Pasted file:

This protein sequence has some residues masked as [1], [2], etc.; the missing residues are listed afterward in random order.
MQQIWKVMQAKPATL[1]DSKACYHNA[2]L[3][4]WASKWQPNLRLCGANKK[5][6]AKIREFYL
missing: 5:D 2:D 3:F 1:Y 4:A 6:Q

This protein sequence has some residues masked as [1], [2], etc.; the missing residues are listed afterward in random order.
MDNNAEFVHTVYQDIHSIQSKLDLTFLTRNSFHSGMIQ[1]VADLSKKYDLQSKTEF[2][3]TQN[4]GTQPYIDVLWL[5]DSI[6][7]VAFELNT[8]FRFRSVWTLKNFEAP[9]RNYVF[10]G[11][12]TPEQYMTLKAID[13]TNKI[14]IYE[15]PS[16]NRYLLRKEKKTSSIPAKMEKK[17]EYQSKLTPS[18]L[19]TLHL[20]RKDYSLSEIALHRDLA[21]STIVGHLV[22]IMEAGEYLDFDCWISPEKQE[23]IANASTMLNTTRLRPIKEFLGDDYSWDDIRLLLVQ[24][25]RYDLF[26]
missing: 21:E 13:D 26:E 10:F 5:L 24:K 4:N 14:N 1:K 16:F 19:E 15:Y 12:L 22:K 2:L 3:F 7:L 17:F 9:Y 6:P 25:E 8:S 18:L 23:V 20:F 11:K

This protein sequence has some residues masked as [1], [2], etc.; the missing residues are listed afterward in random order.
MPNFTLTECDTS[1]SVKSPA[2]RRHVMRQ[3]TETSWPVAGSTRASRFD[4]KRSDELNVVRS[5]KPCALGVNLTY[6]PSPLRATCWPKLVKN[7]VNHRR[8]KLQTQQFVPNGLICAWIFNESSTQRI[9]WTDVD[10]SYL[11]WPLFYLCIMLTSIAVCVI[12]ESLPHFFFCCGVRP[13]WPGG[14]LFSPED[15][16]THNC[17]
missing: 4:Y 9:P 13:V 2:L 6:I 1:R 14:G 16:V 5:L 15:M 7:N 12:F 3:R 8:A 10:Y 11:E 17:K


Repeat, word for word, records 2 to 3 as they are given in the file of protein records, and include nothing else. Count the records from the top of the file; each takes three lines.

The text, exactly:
This protein sequence has some residues masked as [1], [2], etc.; the missing residues are listed afterward in random order.
MDNNAEFVHTVYQDIHSIQSKLDLTFLTRNSFHSGMIQ[1]VADLSKKYDLQSKTEF[2][3]TQN[4]GTQPYIDVLWL[5]DSI[6][7]VAFELNT[8]FRFRSVWTLKNFEAP[9]RNYVF[10]G[11][12]TPEQYMTLKAID[13]TNKI[14]IYE[15]PS[16]NRYLLRKEKKTSSIPAKMEKK[17]EYQSKLTPS[18]L[19]TLHL[20]RKDYSLSEIALHRDLA[21]STIVGHLV[22]IMEAGEYLDFDCWISPEKQE[23]IANASTMLNTTRLRPIKEFLGDDYSWDDIRLLLVQ[24][25]RYDLF[26]
missing: 21:E 13:D 26:E 10:F 5:L 24:K 4:N 14:N 1:K 16:F 19:E 15:Y 12:L 22:K 2:L 3:F 7:L 17:F 9:Y 6:P 25:E 8:S 18:L 23:V 20:F 11:K

This protein sequence has some residues masked as [1], [2], etc.; the missing residues are listed afterward in random order.
MPNFTLTECDTS[1]SVKSPA[2]RRHVMRQ[3]TETSWPVAGSTRASRFD[4]KRSDELNVVRS[5]KPCALGVNLTY[6]PSPLRATCWPKLVKN[7]VNHRR[8]KLQTQQFVPNGLICAWIFNESSTQRI[9]WTDVD[10]SYL[11]WPLFYLCIMLTSIAVCVI[12]ESLPHFFFCCGVRP[13]WPGG[14]LFSPED[15][16]THNC[17]
missing: 4:Y 9:P 13:V 2:L 6:I 1:R 14:G 16:V 5:L 15:M 7:N 12:F 3:R 8:A 10:Y 11:E 17:K